Moreover, in terms of membership and concentration, the trade unions in 2023 are much weaker than in the 1970s and 1980s - deindustrialisation and the growth of the unorganised service sector, amongst other underlying factors, have seen to that. But, of course, the crucial factor is defeat, pivotally 1984-85, and the imposition of crippling anti-union laws. Trade union membership stood at 6.6 million in 2022, halved from 13.2 million in 1980.6

Well organised and cohesive groups of workers, such as on the railways, can still use their strength to defend conditions and wages, but in other work areas, such as service and hospitality, levels of membership and militant organisation are low or non-existent.

Shop stewards

And it is not only the Tories. The Labour governments of Harold Wilson and James Callaghan worked hand in glove with the trade union bureaucracy to destroy the power of shop stewards. The collection of union dues went from being part of the daily routine of shop stewards to being automatically deducted from wages by the employer. The relationship between the trade union and the members became utterly impersonal. The same went for industrial tribunals. Instead of workers being instantly called out on strike by their shop steward in the event of a sacking, an attempt to speed-up the pace of work, or a refusal to concede demands for longer tea breaks, disputes were handed to full time officials and lawyers. A recipe for rank and file passivity.

It is vital that the left draws on such historical experience and understanding if we are going to build support for effective, militant trade union action. We should act as the memory of the class and point to both the lessons of the past and the potential for the future.

There is a wealth of traditional demands we can draw upon. Revive the shop stewards movement, build joint committees across unions, defy anti-union laws by organising solidarity action, overcome sectionalism by fighting for industrial unionism - eg, a single rail union, a single health union - putting the trade union bureaucracy under rank-and-file control, reducing the salaries of full-time officials to that of the average skilled member, etc.

However, we also have a much more important political role in taking trade union struggles beyond bargaining about the price of labour-power or the working conditions under which the capitalist class will continue to exploit us. Within even the smallest strike or defensive industrial struggle, there is an implicit contest between the political economy of the working class and the political economy of capital. The left needs to make the true nature of that battle explicit, both in how it organises the strike campaign and in the ways that it explains to the working class what is really at stake.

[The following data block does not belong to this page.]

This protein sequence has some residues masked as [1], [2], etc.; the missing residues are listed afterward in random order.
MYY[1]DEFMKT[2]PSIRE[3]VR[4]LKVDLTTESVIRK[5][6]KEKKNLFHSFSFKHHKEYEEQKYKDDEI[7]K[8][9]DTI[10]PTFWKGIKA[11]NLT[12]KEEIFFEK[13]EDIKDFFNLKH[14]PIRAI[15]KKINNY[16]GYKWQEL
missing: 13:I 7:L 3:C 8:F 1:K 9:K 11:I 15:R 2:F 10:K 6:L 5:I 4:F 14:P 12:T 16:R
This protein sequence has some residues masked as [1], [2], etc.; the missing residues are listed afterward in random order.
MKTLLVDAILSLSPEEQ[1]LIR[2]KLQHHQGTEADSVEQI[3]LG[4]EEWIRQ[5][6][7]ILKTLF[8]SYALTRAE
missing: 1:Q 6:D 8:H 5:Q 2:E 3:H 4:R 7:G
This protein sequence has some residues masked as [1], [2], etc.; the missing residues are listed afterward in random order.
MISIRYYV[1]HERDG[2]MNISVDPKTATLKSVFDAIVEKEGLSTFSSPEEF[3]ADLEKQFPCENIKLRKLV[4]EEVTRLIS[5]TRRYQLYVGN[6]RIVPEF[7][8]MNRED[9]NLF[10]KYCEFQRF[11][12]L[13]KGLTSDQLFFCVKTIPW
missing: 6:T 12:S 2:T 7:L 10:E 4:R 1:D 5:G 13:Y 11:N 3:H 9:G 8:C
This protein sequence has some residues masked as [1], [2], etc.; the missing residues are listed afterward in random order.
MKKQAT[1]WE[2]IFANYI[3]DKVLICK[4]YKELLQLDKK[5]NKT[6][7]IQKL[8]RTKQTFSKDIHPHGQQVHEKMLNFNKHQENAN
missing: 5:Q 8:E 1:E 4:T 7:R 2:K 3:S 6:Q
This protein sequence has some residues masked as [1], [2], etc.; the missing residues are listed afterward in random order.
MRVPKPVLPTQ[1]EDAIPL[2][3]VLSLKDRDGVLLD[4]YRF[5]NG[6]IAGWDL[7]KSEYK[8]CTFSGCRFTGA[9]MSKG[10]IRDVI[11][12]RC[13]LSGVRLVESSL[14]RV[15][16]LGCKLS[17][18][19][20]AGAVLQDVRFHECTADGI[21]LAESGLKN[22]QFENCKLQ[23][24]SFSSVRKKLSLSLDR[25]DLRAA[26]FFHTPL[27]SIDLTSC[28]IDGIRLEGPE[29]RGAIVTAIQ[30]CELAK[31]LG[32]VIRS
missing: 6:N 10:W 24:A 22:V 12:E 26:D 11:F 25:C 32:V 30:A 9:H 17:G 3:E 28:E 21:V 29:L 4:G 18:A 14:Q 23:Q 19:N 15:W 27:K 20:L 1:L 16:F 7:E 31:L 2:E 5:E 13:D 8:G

Strikes and other forms of collective action by workers are a challenge to the capitalists’ right to manage and own the means of production: when trade unionists defy anti-union laws, they are simultaneously denying the legitimacy of the capitalist state and its legal system.

Strikes are not just a demonstration of the power of the working class: how they are conducted can reveal that potential in practice. For example, during disputes in the health and other social services, workers often provide emergency cover and deal with urgent cases. This needs to be made explicit. Eg, ambulances and their crew should carry the message: ‘working with Unison permission’. Extend workers’ control to other aspects of service provision or production. If socialists want the working class to control society, then let us begin to show how it can be done in practice!

As in the 1926 General Strike, when the local councils of action authorised the transport and supply of foodstuffs for the wider population, so during the current disputes workers should decide what constitutes an emergency and provide adequate cover and provision. What better riposte to Tory propaganda about heartless workers endangering lives? Let us actively show who really keeps society going and who really cares about the health and wellbeing of the population.

  1. www.telegraph.co.uk/business/2023/01/07/sunak-must-seize-opportunity-break-unions-forever.↩︎

  2. London District January 11 2023.↩︎

  3. Party Notes January 9 2023.↩︎

  4. news.sky.com/story/more-than-a-million-work-days-lost-to-strike-action-in-2022-12775946.↩︎

  5. www.ons.gov.uk/employmentandlabourmarket/peopleinwork/workplacedisputesandworkingconditions; www.ons.gov.uk/employmentandlabourmarket/peopleinwork/employmentandemployeetypes/timeseries/mgrz/lms.↩︎

  6. www.statista.com/statistics/287241/uk-trade-union-membership.↩︎